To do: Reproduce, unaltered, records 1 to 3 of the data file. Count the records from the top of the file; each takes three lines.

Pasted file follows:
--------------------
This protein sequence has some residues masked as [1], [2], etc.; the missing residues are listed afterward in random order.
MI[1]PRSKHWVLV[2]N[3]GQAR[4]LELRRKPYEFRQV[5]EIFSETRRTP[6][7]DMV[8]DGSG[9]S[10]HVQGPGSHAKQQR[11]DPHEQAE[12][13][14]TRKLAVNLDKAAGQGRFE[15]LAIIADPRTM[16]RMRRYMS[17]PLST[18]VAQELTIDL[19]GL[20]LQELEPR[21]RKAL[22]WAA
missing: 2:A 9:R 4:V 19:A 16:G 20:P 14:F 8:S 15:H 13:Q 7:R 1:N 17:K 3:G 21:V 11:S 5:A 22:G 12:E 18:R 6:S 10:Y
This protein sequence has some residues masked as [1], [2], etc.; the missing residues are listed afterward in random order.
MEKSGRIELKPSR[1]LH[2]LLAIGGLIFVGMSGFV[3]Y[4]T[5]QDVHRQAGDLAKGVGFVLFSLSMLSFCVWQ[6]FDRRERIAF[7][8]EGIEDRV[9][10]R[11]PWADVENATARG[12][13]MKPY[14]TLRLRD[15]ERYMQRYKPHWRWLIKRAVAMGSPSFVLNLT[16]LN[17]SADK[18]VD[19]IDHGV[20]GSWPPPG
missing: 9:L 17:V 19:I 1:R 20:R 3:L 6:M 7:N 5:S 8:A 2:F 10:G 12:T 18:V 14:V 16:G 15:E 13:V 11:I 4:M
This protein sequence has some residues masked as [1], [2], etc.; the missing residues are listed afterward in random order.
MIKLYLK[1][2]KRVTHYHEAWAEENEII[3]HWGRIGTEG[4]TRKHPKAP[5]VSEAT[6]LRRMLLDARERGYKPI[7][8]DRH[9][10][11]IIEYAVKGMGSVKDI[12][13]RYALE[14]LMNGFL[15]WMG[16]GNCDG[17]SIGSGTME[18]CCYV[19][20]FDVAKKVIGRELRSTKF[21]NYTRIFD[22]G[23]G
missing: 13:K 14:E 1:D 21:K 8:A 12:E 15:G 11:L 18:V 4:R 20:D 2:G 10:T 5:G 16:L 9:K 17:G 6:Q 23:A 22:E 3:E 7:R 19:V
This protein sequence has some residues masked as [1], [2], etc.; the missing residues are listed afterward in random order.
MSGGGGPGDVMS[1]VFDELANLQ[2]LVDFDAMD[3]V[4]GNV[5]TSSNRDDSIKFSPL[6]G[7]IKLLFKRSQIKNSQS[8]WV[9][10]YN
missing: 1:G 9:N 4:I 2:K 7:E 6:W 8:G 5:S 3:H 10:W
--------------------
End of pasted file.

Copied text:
This protein sequence has some residues masked as [1], [2], etc.; the missing residues are listed afterward in random order.
MI[1]PRSKHWVLV[2]N[3]GQAR[4]LELRRKPYEFRQV[5]EIFSETRRTP[6][7]DMV[8]DGSG[9]S[10]HVQGPGSHAKQQR[11]DPHEQAE[12][13][14]TRKLAVNLDKAAGQGRFE[15]LAIIADPRTM[16]RMRRYMS[17]PLST[18]VAQELTIDL[19]GL[20]LQELEPR[21]RKAL[22]WAA
missing: 2:A 9:R 4:V 19:A 16:G 20:P 14:F 8:S 15:H 13:Q 7:R 1:N 17:K 3:G 21:V 11:S 5:A 22:G 12:E 18:R 6:S 10:Y
This protein sequence has some residues masked as [1], [2], etc.; the missing residues are listed afterward in random order.
MEKSGRIELKPSR[1]LH[2]LLAIGGLIFVGMSGFV[3]Y[4]T[5]QDVHRQAGDLAKGVGFVLFSLSMLSFCVWQ[6]FDRRERIAF[7][8]EGIEDRV[9][10]R[11]PWADVENATARG[12][13]MKPY[14]TLRLRD[15]ERYMQRYKPHWRWLIKRAVAMGSPSFVLNLT[16]LN[17]SADK[18]VD[19]IDHGV[20]GSWPPPG
missing: 9:L 17:V 19:I 1:R 20:R 3:L 6:M 7:N 5:S 8:A 2:F 10:G 12:T 18:V 14:V 16:G 15:E 13:V 11:I 4:M
This protein sequence has some residues masked as [1], [2], etc.; the missing residues are listed afterward in random order.
MIKLYLK[1][2]KRVTHYHEAWAEENEII[3]HWGRIGTEG[4]TRKHPKAP[5]VSEAT[6]LRRMLLDARERGYKPI[7][8]DRH[9][10][11]IIEYAVKGMGSVKDI[12][13]RYALE[14]LMNGFL[15]WMG[16]GNCDG[17]SIGSGTME[18]CCYV[19][20]FDVAKKVIGRELRSTKF[21]NYTRIFD[22]G[23]G
missing: 13:K 14:E 1:D 21:K 8:A 12:E 15:G 11:L 18:V 4:R 20:D 2:G 10:T 5:G 16:L 9:K 17:G 6:Q 23:A 22:E 3:E 7:R 19:V